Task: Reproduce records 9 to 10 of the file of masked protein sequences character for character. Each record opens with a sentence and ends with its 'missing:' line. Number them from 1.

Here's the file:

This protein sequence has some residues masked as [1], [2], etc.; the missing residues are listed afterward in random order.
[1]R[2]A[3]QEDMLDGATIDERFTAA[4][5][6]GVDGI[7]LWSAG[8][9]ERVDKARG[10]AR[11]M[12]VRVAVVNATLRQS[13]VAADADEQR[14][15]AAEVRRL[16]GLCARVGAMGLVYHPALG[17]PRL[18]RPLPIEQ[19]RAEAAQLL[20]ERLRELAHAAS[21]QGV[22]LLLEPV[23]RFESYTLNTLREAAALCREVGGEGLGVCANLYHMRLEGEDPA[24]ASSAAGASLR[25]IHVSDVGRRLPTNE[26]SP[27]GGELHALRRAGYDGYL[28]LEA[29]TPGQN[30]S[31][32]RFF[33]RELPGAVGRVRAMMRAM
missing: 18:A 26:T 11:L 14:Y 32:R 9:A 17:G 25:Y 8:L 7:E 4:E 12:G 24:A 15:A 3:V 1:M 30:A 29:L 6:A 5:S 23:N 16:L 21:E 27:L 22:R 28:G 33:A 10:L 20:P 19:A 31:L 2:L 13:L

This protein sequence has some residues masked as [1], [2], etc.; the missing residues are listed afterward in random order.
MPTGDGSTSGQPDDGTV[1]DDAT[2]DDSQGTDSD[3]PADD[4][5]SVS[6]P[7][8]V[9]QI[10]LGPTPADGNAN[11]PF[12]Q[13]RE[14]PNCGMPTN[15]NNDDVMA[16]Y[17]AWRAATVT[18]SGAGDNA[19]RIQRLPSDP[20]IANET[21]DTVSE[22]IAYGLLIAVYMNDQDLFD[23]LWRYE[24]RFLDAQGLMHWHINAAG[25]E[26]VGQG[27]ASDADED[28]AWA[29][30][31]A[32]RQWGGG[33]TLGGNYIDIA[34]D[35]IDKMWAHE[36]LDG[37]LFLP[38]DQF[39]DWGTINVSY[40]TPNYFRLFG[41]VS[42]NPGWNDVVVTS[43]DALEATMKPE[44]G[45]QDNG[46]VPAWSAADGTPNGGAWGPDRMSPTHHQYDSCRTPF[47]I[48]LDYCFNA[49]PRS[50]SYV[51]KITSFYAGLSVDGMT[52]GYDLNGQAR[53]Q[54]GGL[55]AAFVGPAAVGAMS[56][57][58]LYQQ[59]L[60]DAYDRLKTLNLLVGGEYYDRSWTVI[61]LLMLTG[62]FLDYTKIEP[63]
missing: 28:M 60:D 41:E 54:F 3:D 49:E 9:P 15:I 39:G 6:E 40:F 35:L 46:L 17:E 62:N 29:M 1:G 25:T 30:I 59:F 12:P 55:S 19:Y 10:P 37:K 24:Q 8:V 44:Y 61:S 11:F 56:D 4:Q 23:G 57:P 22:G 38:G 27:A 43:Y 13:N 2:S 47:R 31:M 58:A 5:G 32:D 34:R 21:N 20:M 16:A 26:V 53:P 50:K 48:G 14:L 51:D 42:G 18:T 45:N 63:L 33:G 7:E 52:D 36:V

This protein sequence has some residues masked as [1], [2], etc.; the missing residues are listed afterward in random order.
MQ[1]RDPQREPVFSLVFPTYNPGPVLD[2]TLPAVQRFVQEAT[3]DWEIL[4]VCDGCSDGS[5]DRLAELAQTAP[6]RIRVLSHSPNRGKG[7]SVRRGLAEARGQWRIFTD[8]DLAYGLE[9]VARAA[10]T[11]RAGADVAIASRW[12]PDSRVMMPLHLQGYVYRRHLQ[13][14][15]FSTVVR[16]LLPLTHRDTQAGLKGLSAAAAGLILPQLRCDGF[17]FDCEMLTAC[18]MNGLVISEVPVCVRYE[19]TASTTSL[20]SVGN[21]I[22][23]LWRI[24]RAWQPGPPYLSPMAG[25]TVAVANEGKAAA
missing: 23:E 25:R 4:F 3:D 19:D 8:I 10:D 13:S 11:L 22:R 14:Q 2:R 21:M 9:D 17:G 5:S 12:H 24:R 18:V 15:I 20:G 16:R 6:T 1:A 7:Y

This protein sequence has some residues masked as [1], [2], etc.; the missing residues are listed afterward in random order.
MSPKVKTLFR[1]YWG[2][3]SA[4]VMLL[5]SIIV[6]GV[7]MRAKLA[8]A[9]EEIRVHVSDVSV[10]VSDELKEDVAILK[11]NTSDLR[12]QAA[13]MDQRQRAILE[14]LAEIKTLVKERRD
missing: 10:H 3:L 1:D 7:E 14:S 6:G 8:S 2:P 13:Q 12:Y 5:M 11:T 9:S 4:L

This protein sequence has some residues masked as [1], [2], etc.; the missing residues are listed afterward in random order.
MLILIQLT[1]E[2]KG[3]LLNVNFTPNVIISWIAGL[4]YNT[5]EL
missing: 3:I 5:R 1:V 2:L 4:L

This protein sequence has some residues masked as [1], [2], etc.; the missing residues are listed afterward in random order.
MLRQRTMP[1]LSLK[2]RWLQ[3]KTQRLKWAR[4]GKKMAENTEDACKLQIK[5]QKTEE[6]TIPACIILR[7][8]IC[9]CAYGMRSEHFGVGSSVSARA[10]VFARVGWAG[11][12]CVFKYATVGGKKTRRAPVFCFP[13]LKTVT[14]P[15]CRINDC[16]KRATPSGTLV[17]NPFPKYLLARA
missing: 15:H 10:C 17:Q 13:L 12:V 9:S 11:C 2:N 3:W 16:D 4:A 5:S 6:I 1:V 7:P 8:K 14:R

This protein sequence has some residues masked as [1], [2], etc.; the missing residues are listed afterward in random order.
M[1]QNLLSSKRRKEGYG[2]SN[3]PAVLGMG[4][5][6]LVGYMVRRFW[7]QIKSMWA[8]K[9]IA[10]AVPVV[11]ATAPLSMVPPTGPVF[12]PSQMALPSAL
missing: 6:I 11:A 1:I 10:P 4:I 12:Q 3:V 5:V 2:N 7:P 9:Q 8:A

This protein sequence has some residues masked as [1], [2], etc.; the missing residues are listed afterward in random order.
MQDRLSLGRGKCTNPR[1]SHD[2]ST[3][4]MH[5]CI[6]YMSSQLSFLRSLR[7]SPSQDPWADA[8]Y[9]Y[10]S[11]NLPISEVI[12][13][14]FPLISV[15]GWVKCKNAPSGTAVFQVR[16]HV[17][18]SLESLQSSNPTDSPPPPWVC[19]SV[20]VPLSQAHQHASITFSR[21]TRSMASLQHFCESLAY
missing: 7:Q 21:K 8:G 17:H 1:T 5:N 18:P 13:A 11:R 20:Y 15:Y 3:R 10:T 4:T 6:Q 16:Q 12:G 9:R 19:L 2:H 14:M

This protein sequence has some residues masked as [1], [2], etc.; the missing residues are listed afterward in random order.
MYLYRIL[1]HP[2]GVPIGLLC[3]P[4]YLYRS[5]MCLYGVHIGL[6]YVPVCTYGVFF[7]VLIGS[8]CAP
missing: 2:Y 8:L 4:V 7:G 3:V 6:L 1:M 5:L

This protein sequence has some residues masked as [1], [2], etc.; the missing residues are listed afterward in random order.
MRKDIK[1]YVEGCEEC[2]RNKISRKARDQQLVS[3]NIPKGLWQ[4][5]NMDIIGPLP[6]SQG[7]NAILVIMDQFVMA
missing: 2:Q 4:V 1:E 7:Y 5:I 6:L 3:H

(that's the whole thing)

This protein sequence has some residues masked as [1], [2], etc.; the missing residues are listed afterward in random order.
MYLYRIL[1]HP[2]GVPIGLLC[3]P[4]YLYRS[5]MCLYGVHIGL[6]YVPVCTYGVFF[7]VLIGS[8]CAP
missing: 2:Y 8:L 4:V 7:G 3:V 6:L 1:M 5:L

This protein sequence has some residues masked as [1], [2], etc.; the missing residues are listed afterward in random order.
MRKDIK[1]YVEGCEEC[2]RNKISRKARDQQLVS[3]NIPKGLWQ[4][5]NMDIIGPLP[6]SQG[7]NAILVIMDQFVMA
missing: 2:Q 4:V 1:E 7:Y 5:I 6:L 3:H